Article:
Liberty Mutual Re says primary carriers losing trust amid growing cat losses



Miguel Martinez-Alvarez, Head of Business Development at Liberty Mutual Re, has warned that primary carriers are losing the trust of their customers amid growing challenges to their profitability, in part due to rising levels of natural catastrophe losses.

Commenting on the uncertainty that increased nat cat events have caused for insurers and reinsurers, Martinez-Alvarez noted that, on the primary side, insurers are under pressure at both ends of the value chain.

“In the past few years most insurers have exceeded their budget for natural catastrophe events, while their reputations have suffered from an industry-wide need for more efficient processing of claims,” he wrote in a recent piece for Liberty Mutual Re.

Surveys of US property claims have shows that overall satisfaction scores for property insurers is at a five-year low, as carriers have struggled to accommodate the demands of digitisation while weathering record catastrophe losses, supply chain disruptions and workforce shortages.

One study referenced by Martinez-Alvarez found that, on average, it took 17.8 days for homeowner claimants to have their repairs completed, up from 2.9 days in the previous year.

With the cost of natural catastrophes on the increase, the Liberty Mutual Re exec noted that pressure on catastrophe modellers is mounting – particularly with the growing focus on secondary perils.

And increase in incidents of coastal and inland flooding and wildfires has been compounded by a growth in property development in areas prone to these perils.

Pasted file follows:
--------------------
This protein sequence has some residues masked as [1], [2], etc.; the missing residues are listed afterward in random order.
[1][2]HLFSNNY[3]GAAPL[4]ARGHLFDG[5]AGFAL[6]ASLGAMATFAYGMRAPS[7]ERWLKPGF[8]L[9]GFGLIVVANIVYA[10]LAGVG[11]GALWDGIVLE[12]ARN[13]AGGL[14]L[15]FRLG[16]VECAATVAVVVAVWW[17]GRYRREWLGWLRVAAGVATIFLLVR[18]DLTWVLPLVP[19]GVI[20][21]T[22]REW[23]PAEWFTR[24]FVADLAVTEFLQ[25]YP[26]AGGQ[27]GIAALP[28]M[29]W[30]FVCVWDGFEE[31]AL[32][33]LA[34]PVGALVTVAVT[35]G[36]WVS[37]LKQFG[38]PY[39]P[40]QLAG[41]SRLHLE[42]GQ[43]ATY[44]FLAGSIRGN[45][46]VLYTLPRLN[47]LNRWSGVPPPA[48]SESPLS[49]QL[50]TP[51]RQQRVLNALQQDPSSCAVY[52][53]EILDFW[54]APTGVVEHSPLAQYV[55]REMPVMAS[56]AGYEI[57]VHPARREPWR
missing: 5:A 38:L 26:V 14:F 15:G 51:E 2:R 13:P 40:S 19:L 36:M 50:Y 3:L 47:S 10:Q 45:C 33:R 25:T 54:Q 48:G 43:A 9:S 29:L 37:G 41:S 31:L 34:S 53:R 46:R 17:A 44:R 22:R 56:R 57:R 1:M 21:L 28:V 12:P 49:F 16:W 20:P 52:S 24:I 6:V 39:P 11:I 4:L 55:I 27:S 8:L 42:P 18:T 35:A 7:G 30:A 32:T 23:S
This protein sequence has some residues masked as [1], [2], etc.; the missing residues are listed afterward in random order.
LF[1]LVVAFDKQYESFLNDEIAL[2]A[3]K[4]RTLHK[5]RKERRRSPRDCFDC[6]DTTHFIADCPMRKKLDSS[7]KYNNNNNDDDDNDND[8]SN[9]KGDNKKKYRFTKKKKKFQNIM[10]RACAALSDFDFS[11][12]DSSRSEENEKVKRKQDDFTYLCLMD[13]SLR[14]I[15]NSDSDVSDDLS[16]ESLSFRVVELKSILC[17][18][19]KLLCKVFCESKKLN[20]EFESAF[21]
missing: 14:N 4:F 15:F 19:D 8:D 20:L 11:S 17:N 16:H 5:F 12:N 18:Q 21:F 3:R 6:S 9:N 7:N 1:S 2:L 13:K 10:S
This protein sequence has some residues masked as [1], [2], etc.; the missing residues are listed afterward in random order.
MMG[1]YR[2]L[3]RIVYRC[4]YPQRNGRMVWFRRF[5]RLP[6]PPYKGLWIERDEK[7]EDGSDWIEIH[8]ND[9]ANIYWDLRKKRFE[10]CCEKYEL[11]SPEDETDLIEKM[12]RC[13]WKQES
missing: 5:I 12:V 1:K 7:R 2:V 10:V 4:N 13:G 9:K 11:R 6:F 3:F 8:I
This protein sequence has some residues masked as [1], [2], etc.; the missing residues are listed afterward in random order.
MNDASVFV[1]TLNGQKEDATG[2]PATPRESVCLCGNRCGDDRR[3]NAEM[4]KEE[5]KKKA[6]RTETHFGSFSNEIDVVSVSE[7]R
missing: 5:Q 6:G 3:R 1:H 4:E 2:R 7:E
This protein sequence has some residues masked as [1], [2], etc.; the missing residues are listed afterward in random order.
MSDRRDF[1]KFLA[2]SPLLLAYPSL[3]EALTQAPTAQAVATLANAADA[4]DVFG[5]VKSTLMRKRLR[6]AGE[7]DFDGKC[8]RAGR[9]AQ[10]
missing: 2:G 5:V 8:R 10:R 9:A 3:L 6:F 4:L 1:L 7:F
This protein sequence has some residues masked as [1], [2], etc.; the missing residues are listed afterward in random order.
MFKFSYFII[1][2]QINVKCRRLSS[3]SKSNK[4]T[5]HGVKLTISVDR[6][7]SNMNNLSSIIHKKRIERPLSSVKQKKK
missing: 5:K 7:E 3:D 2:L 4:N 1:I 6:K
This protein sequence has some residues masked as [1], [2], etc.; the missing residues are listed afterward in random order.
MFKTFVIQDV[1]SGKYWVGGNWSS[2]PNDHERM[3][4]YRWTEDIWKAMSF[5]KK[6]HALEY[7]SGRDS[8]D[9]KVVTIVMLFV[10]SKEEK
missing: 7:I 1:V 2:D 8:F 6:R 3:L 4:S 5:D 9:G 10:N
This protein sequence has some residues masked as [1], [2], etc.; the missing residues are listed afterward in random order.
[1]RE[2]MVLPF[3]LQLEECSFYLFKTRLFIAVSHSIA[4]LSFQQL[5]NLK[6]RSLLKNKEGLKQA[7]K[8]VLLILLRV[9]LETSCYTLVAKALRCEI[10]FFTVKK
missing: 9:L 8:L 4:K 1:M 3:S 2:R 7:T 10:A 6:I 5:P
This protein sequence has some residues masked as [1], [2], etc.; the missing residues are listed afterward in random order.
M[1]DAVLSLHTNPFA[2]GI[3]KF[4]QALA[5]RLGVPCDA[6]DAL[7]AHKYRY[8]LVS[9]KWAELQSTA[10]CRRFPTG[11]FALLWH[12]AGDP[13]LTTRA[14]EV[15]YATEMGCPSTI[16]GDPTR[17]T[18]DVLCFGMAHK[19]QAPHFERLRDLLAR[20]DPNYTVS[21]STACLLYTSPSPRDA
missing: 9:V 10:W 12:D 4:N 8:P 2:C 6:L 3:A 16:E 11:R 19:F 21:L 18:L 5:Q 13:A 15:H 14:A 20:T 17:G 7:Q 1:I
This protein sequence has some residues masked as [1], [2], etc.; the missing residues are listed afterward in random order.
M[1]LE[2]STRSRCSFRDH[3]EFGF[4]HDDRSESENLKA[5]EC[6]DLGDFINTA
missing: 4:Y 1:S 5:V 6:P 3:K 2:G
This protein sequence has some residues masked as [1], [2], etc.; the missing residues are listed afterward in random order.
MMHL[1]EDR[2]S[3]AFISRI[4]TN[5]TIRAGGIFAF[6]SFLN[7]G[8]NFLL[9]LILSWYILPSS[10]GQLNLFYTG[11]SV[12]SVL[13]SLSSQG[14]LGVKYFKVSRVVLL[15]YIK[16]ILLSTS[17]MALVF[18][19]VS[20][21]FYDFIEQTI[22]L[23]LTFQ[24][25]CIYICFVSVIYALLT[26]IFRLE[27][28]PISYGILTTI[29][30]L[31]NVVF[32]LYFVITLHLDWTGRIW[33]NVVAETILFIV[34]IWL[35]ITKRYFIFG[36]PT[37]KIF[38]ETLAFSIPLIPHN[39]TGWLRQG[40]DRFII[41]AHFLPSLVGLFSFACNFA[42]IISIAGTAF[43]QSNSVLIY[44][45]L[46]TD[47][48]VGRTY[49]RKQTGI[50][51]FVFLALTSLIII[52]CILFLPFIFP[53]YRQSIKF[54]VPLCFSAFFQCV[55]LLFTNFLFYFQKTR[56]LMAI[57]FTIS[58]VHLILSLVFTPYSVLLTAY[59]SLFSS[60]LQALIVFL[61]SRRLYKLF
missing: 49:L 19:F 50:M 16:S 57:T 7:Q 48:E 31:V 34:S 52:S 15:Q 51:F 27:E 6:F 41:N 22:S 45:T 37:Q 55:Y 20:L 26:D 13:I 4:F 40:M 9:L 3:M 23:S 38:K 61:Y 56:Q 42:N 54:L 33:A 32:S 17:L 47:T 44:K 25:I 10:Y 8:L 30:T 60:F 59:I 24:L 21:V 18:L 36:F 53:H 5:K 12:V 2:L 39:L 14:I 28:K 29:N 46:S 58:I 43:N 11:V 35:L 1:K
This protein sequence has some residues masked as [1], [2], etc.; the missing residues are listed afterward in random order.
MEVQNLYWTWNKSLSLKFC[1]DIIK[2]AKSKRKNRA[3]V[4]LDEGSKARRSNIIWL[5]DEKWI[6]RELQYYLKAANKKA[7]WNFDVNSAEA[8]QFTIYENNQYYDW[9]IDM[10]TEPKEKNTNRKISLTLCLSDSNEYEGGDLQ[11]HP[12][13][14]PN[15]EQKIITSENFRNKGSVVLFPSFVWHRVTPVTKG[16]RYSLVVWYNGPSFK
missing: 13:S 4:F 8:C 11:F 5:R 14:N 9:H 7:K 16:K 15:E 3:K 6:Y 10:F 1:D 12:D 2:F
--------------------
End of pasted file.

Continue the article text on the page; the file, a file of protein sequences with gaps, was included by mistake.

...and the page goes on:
In addition to the growing correlation between climate change issues and the increase in extreme weather-related catastrophe events, there is also disparity in the risk gaps for extensively-modelled perils such as windstorm, and scantily or unmodelled secondary perils such as flooding and wildfires.

Martinez-Alvarez believes the industry must revise its risk models in response to these shifting threats, while also utilizing new technologies for better capture and processing of the vast amount of risk data gathered by both  carriers and brokers, and analytics to turn model outputs into exposure maps and pricing matrices.

“Better use of portfolio-level data can not only inform more accurate modelling and risk pricing but can ultimately drive better claims outcomes,” he explained.

“And better claims data can be fed back to building more accurate exposure maps which can inform future modelling, creating a virtuous circle of risk analysis.”

Martinez-Alvarez also called for greater collaboration between our industry, governments and public institutions to maximise understanding of changing weather patterns and their impact.

“In a market where excess capacity is pursuing diminishing returns, the scale of uninsured catastrophic losses also presents an opportunity for re/insurers to satisfy regulators, governments and consumers that alternative risk-transfer mechanisms can be an effective and appropriate solution,” he said.

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